Apart from this: Thanks for putting all the effort in pursuing this!

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That makes sense to me - the language here definitely isn’t final and I appreciate the constructive feedback. I actually like how T3 is along the lines of “someone would likely use their hands for balance” vs YDS 2 in which people can get a little dick measuring about not using their hands “it was Class 1 for me, might not be for you hur hur”.

I was able to walk up the light gray granite colored slab without using my hands by picking good lines, having vibram soles, and some experience. My partner who is shorter and a little less risk prone used her hands, as did most people in another party we saw going up.

It’s an interesting case for that difficulty, as the smoothness=* of it is less of an issue than being somewhat exposed and needing to micro-route find.

This a somewhat ambiguous example (as it would be in SAC or YDS), but I’d probably put it a step above surefooted_hiking, though that is what it was for me going up. Going down we stayed tighter in and I was definitely using my hands for balance on that route.

While the photos above are of a no visibility route that doesn’t belong in OSM, I’ve come across trailed places that are similar. Most that spring to mind have Via Ferrata which obviously shifts things (one spot in NZ was similar to this, but the cables didn’t seem useful outside of during rain).

Mantles in use_of_hands??

One thing that I would really want feedback for is including short mantles in use_of_hands. I feel they are closer to hands_for_balance which is what the value would be without them than proper scrambling, but probably not worth making an entirely new key around. I could see dropping that from the value, keeping it hands_for_balance then maybe just marking mantles as a hazard or feature as a node when they occur. In the southwest there’s a lot of trails that are mostly surefooted_hiking with stretches of hands_for_balance but then there’s an occasional mantle or two.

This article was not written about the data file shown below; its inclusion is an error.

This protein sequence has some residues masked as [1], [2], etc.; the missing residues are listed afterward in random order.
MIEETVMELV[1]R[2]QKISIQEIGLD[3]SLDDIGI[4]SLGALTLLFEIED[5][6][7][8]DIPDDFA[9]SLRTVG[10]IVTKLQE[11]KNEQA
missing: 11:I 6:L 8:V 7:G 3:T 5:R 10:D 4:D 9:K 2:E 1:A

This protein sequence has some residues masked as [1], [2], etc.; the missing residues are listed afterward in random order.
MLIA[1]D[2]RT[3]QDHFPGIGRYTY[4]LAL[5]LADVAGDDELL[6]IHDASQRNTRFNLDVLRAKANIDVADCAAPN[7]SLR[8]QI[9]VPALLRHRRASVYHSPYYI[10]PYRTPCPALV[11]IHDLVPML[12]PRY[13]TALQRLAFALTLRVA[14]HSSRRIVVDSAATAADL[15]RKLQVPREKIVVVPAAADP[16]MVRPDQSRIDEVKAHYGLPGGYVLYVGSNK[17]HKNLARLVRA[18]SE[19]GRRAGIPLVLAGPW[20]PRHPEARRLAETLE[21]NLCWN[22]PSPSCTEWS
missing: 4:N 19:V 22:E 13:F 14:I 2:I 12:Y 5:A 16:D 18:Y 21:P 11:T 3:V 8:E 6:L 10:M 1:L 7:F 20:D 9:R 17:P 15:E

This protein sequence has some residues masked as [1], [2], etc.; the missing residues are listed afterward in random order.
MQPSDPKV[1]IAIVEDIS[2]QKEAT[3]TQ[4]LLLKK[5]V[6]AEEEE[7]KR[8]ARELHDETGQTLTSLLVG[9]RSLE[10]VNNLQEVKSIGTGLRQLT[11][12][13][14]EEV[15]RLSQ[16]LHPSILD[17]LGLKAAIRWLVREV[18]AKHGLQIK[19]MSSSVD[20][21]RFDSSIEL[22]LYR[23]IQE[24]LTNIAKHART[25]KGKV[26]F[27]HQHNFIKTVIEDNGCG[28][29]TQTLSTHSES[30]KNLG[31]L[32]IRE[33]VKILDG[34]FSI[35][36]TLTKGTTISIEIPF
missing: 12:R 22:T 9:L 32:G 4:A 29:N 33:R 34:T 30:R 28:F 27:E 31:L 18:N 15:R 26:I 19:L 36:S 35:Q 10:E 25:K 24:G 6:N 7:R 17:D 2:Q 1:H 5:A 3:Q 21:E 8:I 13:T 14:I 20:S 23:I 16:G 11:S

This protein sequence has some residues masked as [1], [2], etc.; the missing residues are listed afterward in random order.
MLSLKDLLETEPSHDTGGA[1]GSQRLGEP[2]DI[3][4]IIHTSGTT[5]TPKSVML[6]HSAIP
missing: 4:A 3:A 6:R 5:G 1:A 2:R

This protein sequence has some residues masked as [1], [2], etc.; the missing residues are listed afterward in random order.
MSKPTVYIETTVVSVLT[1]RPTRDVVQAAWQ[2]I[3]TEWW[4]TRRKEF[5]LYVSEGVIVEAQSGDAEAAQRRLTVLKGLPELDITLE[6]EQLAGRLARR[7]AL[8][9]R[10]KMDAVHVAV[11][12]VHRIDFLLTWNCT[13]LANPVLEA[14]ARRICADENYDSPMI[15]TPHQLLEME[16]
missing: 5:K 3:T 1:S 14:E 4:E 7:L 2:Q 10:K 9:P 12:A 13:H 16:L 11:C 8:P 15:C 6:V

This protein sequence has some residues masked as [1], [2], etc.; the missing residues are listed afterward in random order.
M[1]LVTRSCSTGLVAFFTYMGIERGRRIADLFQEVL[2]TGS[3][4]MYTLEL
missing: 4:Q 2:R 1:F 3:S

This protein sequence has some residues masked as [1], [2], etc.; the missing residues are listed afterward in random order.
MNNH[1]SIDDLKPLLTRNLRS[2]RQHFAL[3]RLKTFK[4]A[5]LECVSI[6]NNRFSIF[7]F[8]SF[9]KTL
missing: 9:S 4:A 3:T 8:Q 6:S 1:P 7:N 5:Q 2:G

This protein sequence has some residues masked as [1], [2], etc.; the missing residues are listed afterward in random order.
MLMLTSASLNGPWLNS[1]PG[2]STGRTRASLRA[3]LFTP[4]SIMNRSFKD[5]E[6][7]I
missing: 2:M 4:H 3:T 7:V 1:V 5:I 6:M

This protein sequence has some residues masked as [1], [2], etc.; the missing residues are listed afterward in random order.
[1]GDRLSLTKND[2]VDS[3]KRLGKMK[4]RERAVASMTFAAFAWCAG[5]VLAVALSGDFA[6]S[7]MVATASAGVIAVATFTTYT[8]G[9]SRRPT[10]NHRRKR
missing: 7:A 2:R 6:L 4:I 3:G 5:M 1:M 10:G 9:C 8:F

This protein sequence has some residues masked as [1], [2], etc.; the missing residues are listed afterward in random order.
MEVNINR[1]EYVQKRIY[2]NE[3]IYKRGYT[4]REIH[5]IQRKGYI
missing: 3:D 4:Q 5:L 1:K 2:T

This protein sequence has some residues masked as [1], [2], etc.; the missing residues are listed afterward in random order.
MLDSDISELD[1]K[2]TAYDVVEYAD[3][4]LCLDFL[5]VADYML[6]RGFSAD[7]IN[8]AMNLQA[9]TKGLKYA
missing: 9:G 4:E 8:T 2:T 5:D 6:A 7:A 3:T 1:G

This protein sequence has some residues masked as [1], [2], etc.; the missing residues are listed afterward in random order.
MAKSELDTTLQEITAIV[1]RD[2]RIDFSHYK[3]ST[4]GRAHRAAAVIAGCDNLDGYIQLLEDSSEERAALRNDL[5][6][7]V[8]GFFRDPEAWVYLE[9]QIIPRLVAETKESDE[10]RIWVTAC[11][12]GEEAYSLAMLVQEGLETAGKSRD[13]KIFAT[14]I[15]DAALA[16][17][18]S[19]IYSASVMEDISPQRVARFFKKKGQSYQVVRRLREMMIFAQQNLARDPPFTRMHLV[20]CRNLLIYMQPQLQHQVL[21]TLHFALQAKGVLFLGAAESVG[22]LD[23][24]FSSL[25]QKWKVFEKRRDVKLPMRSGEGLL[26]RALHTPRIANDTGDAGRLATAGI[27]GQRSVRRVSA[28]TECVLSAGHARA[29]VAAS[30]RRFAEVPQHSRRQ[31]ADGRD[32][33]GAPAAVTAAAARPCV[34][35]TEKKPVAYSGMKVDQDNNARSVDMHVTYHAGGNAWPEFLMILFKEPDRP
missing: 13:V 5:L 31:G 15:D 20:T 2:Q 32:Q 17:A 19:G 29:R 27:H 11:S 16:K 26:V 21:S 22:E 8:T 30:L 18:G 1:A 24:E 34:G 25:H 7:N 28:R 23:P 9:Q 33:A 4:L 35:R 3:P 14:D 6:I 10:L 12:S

While this is more for “routes” than proper trails, steep loose terrain has always been perplexing for me in YDS. This does occur on some abandoned trails with horrible visibility that have slid out, and is similar to the tops of some trailed passes (the east side of Franklin pass in Mineral King iirc). There’s an established route/trail near Bariloche that had a nice boot ski on it.

On one hand, it’s more surefooted_hiking despite the lack of obstacles / being very smooth just due to the slope and the fact it’s a bit beyond what someone will normally do on trail. Heel plunges, sidesteps, avoiding rock under/around sand, zig zagging to reduce erosion impacts / not be below something collapsing etc.

On the other, poles are VERY helpful going down this, especially with a full pack, and poles are essentially an arm extension. I personally lean towards this type of terrain into YDS 2 (which would be T3 / use_of_hands / hands_for_balance).